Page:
Sale subject to tenancy- does P become landlord ?

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    Sale subject to tenancy- does P become landlord ?

    I'm Selling one of my buy to lets to my son. The tenants are remaining. Does he have to become their landlord ?
    Or in other words does the landlord of a property always have to be the owner of it ?

    #2
    Originally posted by Pobinr View Post
    I'm Selling one of my buy to lets to my son. The tenants are remaining. Does he have to become their landlord ?
    Or in other words does the landlord of a property always have to be the owner of it ?
    Isn't this primarily a 'tax' issue? Ie, the letting income must be taxed to the individual(s) who own the property, ie that will be your son regardless of who the landlord is.

    If it is necessary for the landlord to be an owner (and I really don't know), then couldn't you just transfer 99% of the value of the property to your son (you'd need to formally register the ownership of the property as "Tenants in Common" first), ie retaining a notional 1% yourself to enable you to stay as landlord? You'd also then be responsible for paying tax on 1% of the letting profits).

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      #3
      Originally posted by Pobinr View Post
      I'm Selling one of my buy to lets to my son. The tenants are remaining. Does he have to become their landlord ? Yes as you will no longer have any beneficial interest in the property
      Or in other words does the landlord of a property always have to be the owner of it ? No they don't but in this case it is, or will be.
      Don't forget you will have to pay any CGT liability by 31 January 2010 if you dispose of it within this tax year.
      The advice I give should not be construed as a definitive answer, and is without prejudice or liability. You are advised to consult a specialist solicitor or other person of equal legal standing.

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        #4
        And the sale will be deemed to be at MV for CGT purposes, irrespective of the price agreed between you and your son.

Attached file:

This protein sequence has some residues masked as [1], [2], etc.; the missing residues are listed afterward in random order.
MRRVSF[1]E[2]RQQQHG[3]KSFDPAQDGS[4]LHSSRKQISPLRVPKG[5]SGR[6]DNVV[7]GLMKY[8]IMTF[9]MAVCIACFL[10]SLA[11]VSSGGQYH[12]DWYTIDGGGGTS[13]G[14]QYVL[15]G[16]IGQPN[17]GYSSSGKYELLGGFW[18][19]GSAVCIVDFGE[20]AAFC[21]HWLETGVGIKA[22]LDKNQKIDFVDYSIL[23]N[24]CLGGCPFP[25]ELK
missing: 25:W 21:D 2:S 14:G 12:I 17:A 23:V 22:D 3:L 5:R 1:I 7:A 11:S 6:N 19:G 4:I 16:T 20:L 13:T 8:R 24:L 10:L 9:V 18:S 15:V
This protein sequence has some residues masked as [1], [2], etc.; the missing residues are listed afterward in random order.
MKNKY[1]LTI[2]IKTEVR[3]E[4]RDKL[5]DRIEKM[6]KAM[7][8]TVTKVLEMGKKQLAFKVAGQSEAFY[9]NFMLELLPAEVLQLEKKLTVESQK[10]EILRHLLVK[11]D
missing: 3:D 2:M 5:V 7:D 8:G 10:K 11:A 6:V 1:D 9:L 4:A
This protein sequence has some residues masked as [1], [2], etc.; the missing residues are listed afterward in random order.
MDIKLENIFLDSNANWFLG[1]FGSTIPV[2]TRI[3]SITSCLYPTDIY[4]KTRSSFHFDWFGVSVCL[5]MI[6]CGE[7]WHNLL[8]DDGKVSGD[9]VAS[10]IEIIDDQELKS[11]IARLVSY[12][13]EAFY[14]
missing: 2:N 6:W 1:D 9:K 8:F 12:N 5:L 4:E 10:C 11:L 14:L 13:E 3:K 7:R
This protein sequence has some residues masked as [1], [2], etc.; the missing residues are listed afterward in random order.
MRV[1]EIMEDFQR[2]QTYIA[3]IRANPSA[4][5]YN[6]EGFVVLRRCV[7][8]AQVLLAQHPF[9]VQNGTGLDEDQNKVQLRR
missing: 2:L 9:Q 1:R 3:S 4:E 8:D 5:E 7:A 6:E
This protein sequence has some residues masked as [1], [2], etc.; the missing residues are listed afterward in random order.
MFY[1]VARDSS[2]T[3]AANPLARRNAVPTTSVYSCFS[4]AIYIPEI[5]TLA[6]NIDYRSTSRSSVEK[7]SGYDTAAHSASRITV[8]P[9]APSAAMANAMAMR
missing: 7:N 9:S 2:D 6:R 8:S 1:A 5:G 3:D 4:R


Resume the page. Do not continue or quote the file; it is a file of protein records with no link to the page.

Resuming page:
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          #5
          Originally posted by Pobinr View Post
          I'm Selling one of my buy to lets to my son. The tenants are remaining. Does he have to become their landlord ?
          Or in other words does the landlord of a property always have to be the owner of it ?
          Yes, to both. On you transferring, son becomes owner and L.
          He will need to serve T with:
          a. your Letter of Authority for future rent collections;
          b. Notice under s.3 of LTA 1985; and
          c. Notice under s.48 of LTA 1987.
          JEFFREY SHAW, solicitor [and Topic Expert], Nether Edge Law*
          1. Public advice is believed accurate, but I accept no legal responsibility except to direct-paying private clients.
          2. Telephone advice: see http://www.landlordzone.co.uk/forums/showthread.php?t=34638.
          3. For paid advice about conveyancing/leaseholds/L&T, contact me* and become a private client.
          4. *- Contact info: click on my name (blue-highlight link).

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            #6
            [QUOTE=Pobinr;91050]I'm Selling one of my buy to lets to my son. The tenants are remaining. Does he have to become their landlord ?Or in other words does the landlord of a property always have to be the owner of it?[/QUOTE)

            However..if by 'landlord' you mean manager (of the rented property), then no - someone else (e.g. you, or an agent) could manage it. Sorry if that wasn't what you meant!
            'Pause you who read this, and think for a moment of the long chain of iron or gold, of thorns or flowers, that would never have bound you, but for the formation fo the first link on one memorable day'. Charles Dickens, Great Expectations

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              #7
              Originally posted by jeffrey View Post
              Yes, to both. On you transferring, son becomes owner and L.
              He will need to serve T with:
              a. your Letter of Authority for future rent collections;
              b. Notice under s.3 of LTA 1985; and
              c. Notice under s.48 of LTA 1987.
              Jeffrey Many thanks

              Comment

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